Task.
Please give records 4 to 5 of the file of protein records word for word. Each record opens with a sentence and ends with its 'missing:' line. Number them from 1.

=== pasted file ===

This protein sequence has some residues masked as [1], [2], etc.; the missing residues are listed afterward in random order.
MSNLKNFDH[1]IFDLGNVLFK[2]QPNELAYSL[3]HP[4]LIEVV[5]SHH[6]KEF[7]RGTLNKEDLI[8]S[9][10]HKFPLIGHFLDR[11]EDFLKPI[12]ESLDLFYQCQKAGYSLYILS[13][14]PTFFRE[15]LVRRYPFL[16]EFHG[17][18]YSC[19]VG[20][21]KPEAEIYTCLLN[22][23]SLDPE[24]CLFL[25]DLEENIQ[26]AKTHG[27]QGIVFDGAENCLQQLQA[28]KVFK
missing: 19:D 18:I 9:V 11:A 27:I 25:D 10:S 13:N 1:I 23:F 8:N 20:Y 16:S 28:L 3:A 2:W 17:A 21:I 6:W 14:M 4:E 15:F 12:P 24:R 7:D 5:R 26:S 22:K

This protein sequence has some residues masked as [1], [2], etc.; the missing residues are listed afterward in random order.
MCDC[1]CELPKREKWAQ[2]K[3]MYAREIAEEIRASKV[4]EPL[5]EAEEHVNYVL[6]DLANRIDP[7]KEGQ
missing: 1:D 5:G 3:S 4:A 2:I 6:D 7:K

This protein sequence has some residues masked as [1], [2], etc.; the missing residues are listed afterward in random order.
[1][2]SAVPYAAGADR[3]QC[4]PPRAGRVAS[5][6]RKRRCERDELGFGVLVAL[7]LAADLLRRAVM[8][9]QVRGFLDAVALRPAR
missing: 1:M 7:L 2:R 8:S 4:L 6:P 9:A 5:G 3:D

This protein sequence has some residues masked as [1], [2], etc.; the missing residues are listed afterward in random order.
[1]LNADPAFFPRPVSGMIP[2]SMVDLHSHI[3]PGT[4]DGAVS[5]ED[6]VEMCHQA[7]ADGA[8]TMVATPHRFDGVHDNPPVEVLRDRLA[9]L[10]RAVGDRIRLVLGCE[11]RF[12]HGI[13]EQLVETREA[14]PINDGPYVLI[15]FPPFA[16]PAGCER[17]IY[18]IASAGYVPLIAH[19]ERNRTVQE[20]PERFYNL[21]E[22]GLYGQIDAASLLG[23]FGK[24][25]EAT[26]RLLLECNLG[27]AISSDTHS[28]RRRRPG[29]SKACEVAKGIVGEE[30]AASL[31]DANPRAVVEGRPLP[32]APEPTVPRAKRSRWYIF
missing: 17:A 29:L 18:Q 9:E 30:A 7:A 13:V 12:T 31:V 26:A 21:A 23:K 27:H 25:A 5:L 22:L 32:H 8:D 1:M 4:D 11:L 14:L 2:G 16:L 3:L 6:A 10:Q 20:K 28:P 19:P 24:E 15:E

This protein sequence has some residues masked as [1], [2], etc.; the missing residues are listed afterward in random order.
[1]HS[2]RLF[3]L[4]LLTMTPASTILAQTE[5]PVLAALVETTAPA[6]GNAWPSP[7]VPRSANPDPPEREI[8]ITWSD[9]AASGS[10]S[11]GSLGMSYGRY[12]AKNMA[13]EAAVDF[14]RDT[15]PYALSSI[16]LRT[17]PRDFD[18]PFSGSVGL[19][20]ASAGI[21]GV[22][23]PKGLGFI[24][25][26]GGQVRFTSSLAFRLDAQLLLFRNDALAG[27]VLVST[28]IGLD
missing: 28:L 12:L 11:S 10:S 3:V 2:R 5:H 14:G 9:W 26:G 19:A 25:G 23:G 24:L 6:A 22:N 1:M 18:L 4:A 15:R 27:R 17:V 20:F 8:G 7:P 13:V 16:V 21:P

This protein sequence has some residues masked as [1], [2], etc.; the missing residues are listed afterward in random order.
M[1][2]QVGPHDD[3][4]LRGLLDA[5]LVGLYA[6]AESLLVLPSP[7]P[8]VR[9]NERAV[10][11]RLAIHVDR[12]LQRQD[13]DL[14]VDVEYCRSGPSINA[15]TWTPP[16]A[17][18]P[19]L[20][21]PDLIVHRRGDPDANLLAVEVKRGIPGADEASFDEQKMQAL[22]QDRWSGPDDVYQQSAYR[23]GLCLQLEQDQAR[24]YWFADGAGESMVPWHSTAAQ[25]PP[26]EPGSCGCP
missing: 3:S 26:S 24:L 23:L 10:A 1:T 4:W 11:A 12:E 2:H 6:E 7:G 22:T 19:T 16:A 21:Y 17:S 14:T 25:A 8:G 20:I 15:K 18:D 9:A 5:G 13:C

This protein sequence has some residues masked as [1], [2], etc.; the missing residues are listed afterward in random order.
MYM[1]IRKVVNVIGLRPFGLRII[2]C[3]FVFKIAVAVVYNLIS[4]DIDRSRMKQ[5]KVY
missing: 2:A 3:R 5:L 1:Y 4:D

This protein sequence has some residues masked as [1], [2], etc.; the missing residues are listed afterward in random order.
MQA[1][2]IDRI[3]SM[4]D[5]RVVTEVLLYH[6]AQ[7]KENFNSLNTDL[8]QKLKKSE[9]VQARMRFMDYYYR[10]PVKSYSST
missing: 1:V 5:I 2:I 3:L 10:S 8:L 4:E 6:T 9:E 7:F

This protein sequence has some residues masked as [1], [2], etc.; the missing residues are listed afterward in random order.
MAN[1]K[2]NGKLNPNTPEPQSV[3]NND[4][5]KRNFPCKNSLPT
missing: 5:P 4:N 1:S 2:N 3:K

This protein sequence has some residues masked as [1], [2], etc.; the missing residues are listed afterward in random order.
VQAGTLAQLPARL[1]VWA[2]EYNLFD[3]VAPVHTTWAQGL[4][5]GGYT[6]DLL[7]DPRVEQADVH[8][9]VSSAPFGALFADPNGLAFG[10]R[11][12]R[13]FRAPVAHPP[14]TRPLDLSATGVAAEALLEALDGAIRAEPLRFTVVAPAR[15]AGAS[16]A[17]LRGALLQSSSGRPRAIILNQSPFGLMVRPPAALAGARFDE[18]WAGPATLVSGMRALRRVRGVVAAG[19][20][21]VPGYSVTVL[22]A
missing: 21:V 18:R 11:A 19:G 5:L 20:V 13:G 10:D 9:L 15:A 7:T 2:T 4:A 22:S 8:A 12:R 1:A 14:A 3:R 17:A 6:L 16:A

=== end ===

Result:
This protein sequence has some residues masked as [1], [2], etc.; the missing residues are listed afterward in random order.
[1]LNADPAFFPRPVSGMIP[2]SMVDLHSHI[3]PGT[4]DGAVS[5]ED[6]VEMCHQA[7]ADGA[8]TMVATPHRFDGVHDNPPVEVLRDRLA[9]L[10]RAVGDRIRLVLGCE[11]RF[12]HGI[13]EQLVETREA[14]PINDGPYVLI[15]FPPFA[16]PAGCER[17]IY[18]IASAGYVPLIAH[19]ERNRTVQE[20]PERFYNL[21]E[22]GLYGQIDAASLLG[23]FGK[24][25]EAT[26]RLLLECNLG[27]AISSDTHS[28]RRRRPG[29]SKACEVAKGIVGEE[30]AASL[31]DANPRAVVEGRPLP[32]APEPTVPRAKRSRWYIF
missing: 17:A 29:L 18:Q 9:E 30:A 7:A 13:V 12:T 31:V 26:A 21:A 23:K 27:H 25:A 5:L 22:L 32:H 8:D 1:M 4:D 11:L 14:L 2:G 16:L 3:L 6:A 10:Q 20:K 28:P 19:P 24:E 15:E

This protein sequence has some residues masked as [1], [2], etc.; the missing residues are listed afterward in random order.
[1]HS[2]RLF[3]L[4]LLTMTPASTILAQTE[5]PVLAALVETTAPA[6]GNAWPSP[7]VPRSANPDPPEREI[8]ITWSD[9]AASGS[10]S[11]GSLGMSYGRY[12]AKNMA[13]EAAVDF[14]RDT[15]PYALSSI[16]LRT[17]PRDFD[18]PFSGSVGL[19][20]ASAGI[21]GV[22][23]PKGLGFI[24][25][26]GGQVRFTSSLAFRLDAQLLLFRNDALAG[27]VLVST[28]IGLD
missing: 28:L 12:L 11:S 10:S 3:V 2:R 5:H 14:G 9:W 26:G 19:A 25:G 23:G 24:L 6:A 22:N 1:M 18:L 4:A 15:R 27:R 17:V 20:F 8:G 7:P 13:V 16:V 21:P